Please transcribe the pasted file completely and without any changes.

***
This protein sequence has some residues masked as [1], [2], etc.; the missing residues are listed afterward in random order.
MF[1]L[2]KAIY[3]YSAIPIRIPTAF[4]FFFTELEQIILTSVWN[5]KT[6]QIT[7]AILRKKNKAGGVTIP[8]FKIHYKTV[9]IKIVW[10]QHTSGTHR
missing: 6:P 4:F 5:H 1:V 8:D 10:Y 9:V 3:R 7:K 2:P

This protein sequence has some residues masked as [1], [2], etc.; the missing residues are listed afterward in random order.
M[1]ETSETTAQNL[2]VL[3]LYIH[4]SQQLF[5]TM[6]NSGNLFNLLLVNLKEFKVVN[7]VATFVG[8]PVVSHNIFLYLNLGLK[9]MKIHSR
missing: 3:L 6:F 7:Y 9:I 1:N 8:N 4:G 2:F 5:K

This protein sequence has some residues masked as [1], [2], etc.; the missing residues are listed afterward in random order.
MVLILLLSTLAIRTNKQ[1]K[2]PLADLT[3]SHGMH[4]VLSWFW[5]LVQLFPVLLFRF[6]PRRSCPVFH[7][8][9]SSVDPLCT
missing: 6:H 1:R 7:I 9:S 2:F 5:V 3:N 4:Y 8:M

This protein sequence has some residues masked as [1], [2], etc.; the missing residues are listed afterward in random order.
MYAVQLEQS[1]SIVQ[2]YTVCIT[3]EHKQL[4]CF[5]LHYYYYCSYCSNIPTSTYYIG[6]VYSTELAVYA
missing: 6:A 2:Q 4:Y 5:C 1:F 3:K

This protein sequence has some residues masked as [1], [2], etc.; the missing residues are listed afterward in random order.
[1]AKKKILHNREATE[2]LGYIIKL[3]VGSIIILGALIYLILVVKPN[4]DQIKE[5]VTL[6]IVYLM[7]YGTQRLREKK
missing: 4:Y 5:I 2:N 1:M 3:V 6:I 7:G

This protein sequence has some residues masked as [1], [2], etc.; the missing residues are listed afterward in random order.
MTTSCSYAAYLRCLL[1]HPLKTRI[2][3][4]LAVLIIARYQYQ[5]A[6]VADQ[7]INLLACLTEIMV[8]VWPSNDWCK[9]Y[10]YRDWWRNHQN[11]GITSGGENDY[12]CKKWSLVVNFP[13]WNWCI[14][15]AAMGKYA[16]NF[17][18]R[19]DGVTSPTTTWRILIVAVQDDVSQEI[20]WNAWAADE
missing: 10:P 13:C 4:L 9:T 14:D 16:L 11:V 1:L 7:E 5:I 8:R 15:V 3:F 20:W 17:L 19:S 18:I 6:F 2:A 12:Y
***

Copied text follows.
This protein sequence has some residues masked as [1], [2], etc.; the missing residues are listed afterward in random order.
MF[1]L[2]KAIY[3]YSAIPIRIPTAF[4]FFFTELEQIILTSVWN[5]KT[6]QIT[7]AILRKKNKAGGVTIP[8]FKIHYKTV[9]IKIVW[10]QHTSGTHR
missing: 6:P 4:F 5:H 1:V 8:D 10:Y 9:V 3:R 7:K 2:P

This protein sequence has some residues masked as [1], [2], etc.; the missing residues are listed afterward in random order.
M[1]ETSETTAQNL[2]VL[3]LYIH[4]SQQLF[5]TM[6]NSGNLFNLLLVNLKEFKVVN[7]VATFVG[8]PVVSHNIFLYLNLGLK[9]MKIHSR
missing: 3:L 6:F 7:Y 9:I 1:N 8:N 4:G 2:F 5:K

This protein sequence has some residues masked as [1], [2], etc.; the missing residues are listed afterward in random order.
MVLILLLSTLAIRTNKQ[1]K[2]PLADLT[3]SHGMH[4]VLSWFW[5]LVQLFPVLLFRF[6]PRRSCPVFH[7][8][9]SSVDPLCT
missing: 6:H 1:R 7:I 9:S 2:F 5:V 3:N 4:Y 8:M

This protein sequence has some residues masked as [1], [2], etc.; the missing residues are listed afterward in random order.
MYAVQLEQS[1]SIVQ[2]YTVCIT[3]EHKQL[4]CF[5]LHYYYYCSYCSNIPTSTYYIG[6]VYSTELAVYA
missing: 6:A 2:Q 4:Y 5:C 1:F 3:K

This protein sequence has some residues masked as [1], [2], etc.; the missing residues are listed afterward in random order.
[1]AKKKILHNREATE[2]LGYIIKL[3]VGSIIILGALIYLILVVKPN[4]DQIKE[5]VTL[6]IVYLM[7]YGTQRLREKK
missing: 4:Y 5:I 2:N 1:M 3:V 6:I 7:G

This protein sequence has some residues masked as [1], [2], etc.; the missing residues are listed afterward in random order.
MTTSCSYAAYLRCLL[1]HPLKTRI[2][3][4]LAVLIIARYQYQ[5]A[6]VADQ[7]INLLACLTEIMV[8]VWPSNDWCK[9]Y[10]YRDWWRNHQN[11]GITSGGENDY[12]CKKWSLVVNFP[13]WNWCI[14][15]AAMGKYA[16]NF[17][18]R[19]DGVTSPTTTWRILIVAVQDDVSQEI[20]WNAWAADE
missing: 10:P 13:C 4:L 9:T 14:D 16:L 11:V 1:L 7:E 5:I 8:R 15:V 3:F 20:W 17:L 19:S 18:I 6:F 2:A 12:Y